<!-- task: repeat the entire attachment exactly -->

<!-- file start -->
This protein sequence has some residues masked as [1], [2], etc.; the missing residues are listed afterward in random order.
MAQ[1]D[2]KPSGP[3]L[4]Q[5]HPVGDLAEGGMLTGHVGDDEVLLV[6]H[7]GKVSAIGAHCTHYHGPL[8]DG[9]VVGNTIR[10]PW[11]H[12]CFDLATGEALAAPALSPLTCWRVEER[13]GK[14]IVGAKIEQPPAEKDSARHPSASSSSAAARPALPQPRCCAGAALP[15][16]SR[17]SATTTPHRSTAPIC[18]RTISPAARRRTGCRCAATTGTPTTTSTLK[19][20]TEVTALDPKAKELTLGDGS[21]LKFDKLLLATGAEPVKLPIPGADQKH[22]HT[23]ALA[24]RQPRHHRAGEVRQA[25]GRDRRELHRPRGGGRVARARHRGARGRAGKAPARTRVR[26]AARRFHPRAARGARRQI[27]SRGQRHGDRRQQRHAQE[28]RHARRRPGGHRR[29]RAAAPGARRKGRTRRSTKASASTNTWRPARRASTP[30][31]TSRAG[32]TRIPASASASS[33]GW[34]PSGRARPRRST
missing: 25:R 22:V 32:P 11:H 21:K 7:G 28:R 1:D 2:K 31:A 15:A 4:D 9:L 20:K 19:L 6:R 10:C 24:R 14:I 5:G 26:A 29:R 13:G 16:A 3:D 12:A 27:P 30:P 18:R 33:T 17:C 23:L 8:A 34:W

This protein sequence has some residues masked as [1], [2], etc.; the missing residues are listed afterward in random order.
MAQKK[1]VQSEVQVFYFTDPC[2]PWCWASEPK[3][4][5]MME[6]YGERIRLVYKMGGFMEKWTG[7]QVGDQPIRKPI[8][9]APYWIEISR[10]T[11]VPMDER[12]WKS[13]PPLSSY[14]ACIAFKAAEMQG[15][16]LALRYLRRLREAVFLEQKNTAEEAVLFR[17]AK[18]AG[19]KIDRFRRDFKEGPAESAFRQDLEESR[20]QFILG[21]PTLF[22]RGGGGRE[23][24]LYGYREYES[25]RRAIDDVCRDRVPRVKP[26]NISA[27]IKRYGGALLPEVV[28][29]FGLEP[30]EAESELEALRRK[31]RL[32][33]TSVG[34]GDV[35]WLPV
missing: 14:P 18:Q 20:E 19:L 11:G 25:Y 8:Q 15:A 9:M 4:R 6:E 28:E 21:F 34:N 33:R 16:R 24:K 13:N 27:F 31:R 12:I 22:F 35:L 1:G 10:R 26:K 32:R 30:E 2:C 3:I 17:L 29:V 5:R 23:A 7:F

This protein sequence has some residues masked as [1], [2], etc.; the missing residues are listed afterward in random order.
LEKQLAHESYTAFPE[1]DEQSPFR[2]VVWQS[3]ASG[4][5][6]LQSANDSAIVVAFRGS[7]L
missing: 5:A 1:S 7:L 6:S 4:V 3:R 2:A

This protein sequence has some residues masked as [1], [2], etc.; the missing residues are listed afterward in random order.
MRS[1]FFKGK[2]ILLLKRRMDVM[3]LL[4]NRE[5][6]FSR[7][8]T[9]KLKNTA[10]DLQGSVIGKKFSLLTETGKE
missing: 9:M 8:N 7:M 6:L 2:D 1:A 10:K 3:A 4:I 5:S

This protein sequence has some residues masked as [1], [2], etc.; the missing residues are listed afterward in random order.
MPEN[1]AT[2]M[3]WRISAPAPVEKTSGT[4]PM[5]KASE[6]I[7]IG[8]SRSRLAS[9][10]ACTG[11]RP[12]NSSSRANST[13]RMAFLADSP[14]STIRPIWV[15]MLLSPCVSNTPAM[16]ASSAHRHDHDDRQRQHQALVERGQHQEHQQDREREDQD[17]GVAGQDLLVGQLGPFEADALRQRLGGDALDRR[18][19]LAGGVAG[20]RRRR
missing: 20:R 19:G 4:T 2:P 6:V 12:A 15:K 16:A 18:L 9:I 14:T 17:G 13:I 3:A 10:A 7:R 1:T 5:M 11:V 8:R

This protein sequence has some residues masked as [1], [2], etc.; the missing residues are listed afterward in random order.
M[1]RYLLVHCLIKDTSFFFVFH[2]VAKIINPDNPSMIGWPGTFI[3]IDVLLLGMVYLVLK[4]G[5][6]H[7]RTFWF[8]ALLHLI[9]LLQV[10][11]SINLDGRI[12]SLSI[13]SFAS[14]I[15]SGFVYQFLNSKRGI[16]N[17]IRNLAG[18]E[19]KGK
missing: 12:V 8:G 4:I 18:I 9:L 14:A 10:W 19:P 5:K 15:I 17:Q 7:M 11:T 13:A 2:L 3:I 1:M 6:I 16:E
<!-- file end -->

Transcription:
This protein sequence has some residues masked as [1], [2], etc.; the missing residues are listed afterward in random order.
MAQ[1]D[2]KPSGP[3]L[4]Q[5]HPVGDLAEGGMLTGHVGDDEVLLV[6]H[7]GKVSAIGAHCTHYHGPL[8]DG[9]VVGNTIR[10]PW[11]H[12]CFDLATGEALAAPALSPLTCWRVEER[13]GK[14]IVGAKIEQPPAEKDSARHPSASSSSAAARPALPQPRCCAGAALP[15][16]SR[17]SATTTPHRSTAPIC[18]RTISPAARRRTGCRCAATTGTPTTTSTLK[19][20]TEVTALDPKAKELTLGDGS[21]LKFDKLLLATGAEPVKLPIPGADQKH[22]HT[23]ALA[24]RQPRHHRAGEVRQA[25]GRDRRELHRPRGGGRVARARHRGARGRAGKAPARTRVR[26]AARRFHPRAARGARRQI[27]SRGQRHGDRRQQRHAQE[28]RHARRRPGGHRR[29]RAAAPGARRKGRTRRSTKASASTNTWRPARRASTP[30][31]TSRAG[32]TRIPASASASS[33]GW[34]PSGRARPRRST
missing: 25:R 22:V 32:P 11:H 21:K 7:G 28:R 1:D 2:K 31:A 15:A 4:D 9:L 20:K 19:L 6:R 10:C 24:R 14:I 5:G 26:A 29:R 13:G 16:A 3:D 12:A 27:P 30:P 18:R 33:T 17:C 23:L 8:A 34:W

This protein sequence has some residues masked as [1], [2], etc.; the missing residues are listed afterward in random order.
MAQKK[1]VQSEVQVFYFTDPC[2]PWCWASEPK[3][4][5]MME[6]YGERIRLVYKMGGFMEKWTG[7]QVGDQPIRKPI[8][9]APYWIEISR[10]T[11]VPMDER[12]WKS[13]PPLSSY[14]ACIAFKAAEMQG[15][16]LALRYLRRLREAVFLEQKNTAEEAVLFR[17]AK[18]AG[19]KIDRFRRDFKEGPAESAFRQDLEESR[20]QFILG[21]PTLF[22]RGGGGRE[23][24]LYGYREYES[25]RRAIDDVCRDRVPRVKP[26]NISA[27]IKRYGGALLPEVV[28][29]FGLEP[30]EAESELEALRRK[31]RL[32][33]TSVG[34]GDV[35]WLPV
missing: 14:P 18:Q 20:E 19:L 11:G 25:Y 8:Q 15:A 9:M 4:R 6:E 28:E 21:F 34:N 33:R 16:R 24:K 13:N 27:F 31:R 12:I 22:F 35:L 1:G 10:R 26:K 32:R 30:E 2:C 3:I 17:L 29:V 5:R 23:A 7:F

This protein sequence has some residues masked as [1], [2], etc.; the missing residues are listed afterward in random order.
LEKQLAHESYTAFPE[1]DEQSPFR[2]VVWQS[3]ASG[4][5][6]LQSANDSAIVVAFRGS[7]L
missing: 5:A 1:S 7:L 6:S 4:V 3:R 2:A

This protein sequence has some residues masked as [1], [2], etc.; the missing residues are listed afterward in random order.
MRS[1]FFKGK[2]ILLLKRRMDVM[3]LL[4]NRE[5][6]FSR[7][8]T[9]KLKNTA[10]DLQGSVIGKKFSLLTETGKE
missing: 9:M 8:N 7:M 6:L 2:D 1:A 10:K 3:A 4:I 5:S

This protein sequence has some residues masked as [1], [2], etc.; the missing residues are listed afterward in random order.
MPEN[1]AT[2]M[3]WRISAPAPVEKTSGT[4]PM[5]KASE[6]I[7]IG[8]SRSRLAS[9][10]ACTG[11]RP[12]NSSSRANST[13]RMAFLADSP[14]STIRPIWV[15]MLLSPCVSNTPAM[16]ASSAHRHDHDDRQRQHQALVERGQHQEHQQDREREDQD[17]GVAGQDLLVGQLGPFEADALRQRLGGDALDRR[18][19]LAGGVAG[20]RRRR
missing: 20:R 19:G 4:T 2:P 6:V 12:A 15:K 16:A 18:L 9:I 14:T 17:G 13:I 3:A 10:A 7:R 1:T 5:M 11:V 8:R

This protein sequence has some residues masked as [1], [2], etc.; the missing residues are listed afterward in random order.
M[1]RYLLVHCLIKDTSFFFVFH[2]VAKIINPDNPSMIGWPGTFI[3]IDVLLLGMVYLVLK[4]G[5][6]H[7]RTFWF[8]ALLHLI[9]LLQV[10][11]SINLDGRI[12]SLSI[13]SFAS[14]I[15]SGFVYQFLNSKRGI[16]N[17]IRNLAG[18]E[19]KGK
missing: 12:V 8:G 4:I 18:I 9:L 14:A 10:W 19:P 5:K 15:I 17:Q 7:M 11:T 13:A 2:L 3:I 1:M 6:I 16:E